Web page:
Kimberly’s article examines the surgical and cosmetic bodily projects of sex workers in three bars in Ho Chi Minh City, Vietnam. Drawing on ethnography and 130 interviews with clients and sex workers, she argues that sex workers construct radically different self-presentations reflecting changes in the global economy that have expanded the meaning of Asianness to include what she calls pan-Asian modernity. While there is much literature discussing how women embody national identity, this article does it in a unique way, showing that it is not merely imposed but can be chosen in a variety of ways.
 

·   Anthony Ocampo (Cal Poly Pomona): 2013. “Are Second Generation Filipinos ‘Becoming’ Asian American or Latino? Historical Colonialism, Culture, and Panethnic Identity.” Ethnic and Racial Studies.

Anthony’s article examines how second-generation Filipino Americans understand their panethnic identities in light of their connections to both Asian Americans and Latinos. Drawing on interviews with 50 Filipino adults in Los Angeles and two large-scale surveys of the immigrant second generation, he argues that many Filipinos invoke their colonial history to explain their social distance from East Asians and to blur boundaries with Latinos. This article is a major challenge and contribution to studies of panethnicity, especially in Asian American Studies, which have long regarded U.S. state classification as trumping pre-migration history and homogenizing lived experience.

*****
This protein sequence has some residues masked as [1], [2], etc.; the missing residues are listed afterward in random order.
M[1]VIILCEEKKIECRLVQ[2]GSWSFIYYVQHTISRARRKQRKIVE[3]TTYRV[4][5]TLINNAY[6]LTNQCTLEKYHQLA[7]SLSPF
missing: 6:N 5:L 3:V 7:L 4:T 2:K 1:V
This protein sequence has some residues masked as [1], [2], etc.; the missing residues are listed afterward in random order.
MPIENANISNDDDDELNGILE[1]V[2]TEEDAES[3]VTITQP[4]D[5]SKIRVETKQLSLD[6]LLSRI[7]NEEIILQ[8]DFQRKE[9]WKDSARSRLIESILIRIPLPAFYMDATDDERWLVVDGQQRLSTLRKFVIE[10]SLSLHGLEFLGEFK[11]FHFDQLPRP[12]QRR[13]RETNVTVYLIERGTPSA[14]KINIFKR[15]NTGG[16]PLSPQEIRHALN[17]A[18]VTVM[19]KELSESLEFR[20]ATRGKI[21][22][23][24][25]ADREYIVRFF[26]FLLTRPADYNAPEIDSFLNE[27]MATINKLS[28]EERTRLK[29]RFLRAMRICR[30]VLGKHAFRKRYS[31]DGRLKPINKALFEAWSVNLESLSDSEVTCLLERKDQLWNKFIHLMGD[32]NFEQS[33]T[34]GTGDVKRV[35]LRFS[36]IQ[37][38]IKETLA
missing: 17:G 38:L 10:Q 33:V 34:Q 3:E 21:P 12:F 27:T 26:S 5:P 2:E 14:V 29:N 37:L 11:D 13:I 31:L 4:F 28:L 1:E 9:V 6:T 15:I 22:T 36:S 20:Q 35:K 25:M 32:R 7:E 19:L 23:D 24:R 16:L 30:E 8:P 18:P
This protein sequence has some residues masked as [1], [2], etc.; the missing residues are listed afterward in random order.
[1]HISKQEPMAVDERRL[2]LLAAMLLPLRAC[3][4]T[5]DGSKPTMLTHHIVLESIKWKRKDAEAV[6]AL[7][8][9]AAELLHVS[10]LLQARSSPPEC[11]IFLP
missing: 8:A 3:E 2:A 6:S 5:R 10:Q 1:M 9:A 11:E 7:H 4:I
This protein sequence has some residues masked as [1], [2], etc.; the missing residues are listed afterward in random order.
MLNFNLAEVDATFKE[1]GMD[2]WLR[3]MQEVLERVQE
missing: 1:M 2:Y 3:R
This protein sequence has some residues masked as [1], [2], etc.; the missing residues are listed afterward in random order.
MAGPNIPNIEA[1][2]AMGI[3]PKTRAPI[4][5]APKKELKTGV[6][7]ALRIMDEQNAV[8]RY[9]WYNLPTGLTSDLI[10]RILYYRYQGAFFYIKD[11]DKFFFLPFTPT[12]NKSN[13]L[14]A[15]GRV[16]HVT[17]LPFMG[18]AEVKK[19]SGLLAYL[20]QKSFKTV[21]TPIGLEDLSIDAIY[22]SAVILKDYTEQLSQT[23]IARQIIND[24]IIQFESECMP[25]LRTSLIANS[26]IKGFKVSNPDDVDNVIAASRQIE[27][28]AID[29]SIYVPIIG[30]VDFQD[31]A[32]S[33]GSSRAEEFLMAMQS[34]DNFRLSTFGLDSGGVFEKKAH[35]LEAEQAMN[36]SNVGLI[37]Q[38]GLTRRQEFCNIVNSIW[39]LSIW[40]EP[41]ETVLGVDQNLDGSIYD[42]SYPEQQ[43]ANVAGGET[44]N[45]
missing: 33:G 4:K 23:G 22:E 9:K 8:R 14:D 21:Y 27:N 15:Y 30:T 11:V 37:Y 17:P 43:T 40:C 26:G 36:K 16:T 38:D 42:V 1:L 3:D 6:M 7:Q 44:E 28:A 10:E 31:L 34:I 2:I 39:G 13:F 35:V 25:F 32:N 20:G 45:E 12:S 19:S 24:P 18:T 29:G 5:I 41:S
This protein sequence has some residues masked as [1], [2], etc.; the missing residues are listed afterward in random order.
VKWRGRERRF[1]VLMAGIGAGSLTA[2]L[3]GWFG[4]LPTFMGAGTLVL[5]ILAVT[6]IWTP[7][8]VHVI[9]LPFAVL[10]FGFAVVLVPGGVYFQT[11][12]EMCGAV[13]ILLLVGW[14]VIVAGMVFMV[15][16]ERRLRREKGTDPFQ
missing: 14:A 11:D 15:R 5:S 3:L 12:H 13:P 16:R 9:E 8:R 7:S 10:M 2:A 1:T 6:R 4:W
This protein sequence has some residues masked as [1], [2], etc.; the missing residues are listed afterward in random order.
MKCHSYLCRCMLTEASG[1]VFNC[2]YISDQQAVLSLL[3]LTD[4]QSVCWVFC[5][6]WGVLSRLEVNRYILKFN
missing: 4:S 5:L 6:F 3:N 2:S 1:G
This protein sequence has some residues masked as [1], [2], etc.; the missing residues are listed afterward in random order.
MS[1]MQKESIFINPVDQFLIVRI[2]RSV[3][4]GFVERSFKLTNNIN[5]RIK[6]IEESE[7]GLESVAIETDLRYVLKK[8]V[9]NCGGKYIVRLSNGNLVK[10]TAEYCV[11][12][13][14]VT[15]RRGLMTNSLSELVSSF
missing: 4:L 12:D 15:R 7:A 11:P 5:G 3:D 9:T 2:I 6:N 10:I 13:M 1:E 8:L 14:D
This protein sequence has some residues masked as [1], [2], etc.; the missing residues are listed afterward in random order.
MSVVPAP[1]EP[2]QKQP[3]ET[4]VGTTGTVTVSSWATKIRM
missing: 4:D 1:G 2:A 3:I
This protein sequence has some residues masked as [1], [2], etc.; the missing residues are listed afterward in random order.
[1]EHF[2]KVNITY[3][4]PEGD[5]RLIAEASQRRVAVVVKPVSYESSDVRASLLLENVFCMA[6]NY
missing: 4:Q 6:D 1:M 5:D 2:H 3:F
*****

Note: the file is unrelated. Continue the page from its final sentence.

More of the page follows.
Award Committee:

Prema Kurien and J Schiao

 

2014 Graduate Student Paper Awards:

·   Catherine Man Chuen Cheng (Ph.D. Candidate, University of Toronto) “Circuits of Reproductive Labor: Sex Work and Mothering in Contemporary China”

Catherine’s paper is an ethnography of the “circuits of reproductive labor” that connect Chinese migrant sex workers in Macao. The paper was nominated by Hae Yeon Choo, who writes that “this article contributes to the sociology of Asia and Asian America, as it highlights the complex interplay of gender, class, and political economy in contemporary Asia by firmly situating the meanings and practices of sex work within the moral and material landscape based on Chinese migrant women’s lived experiences.”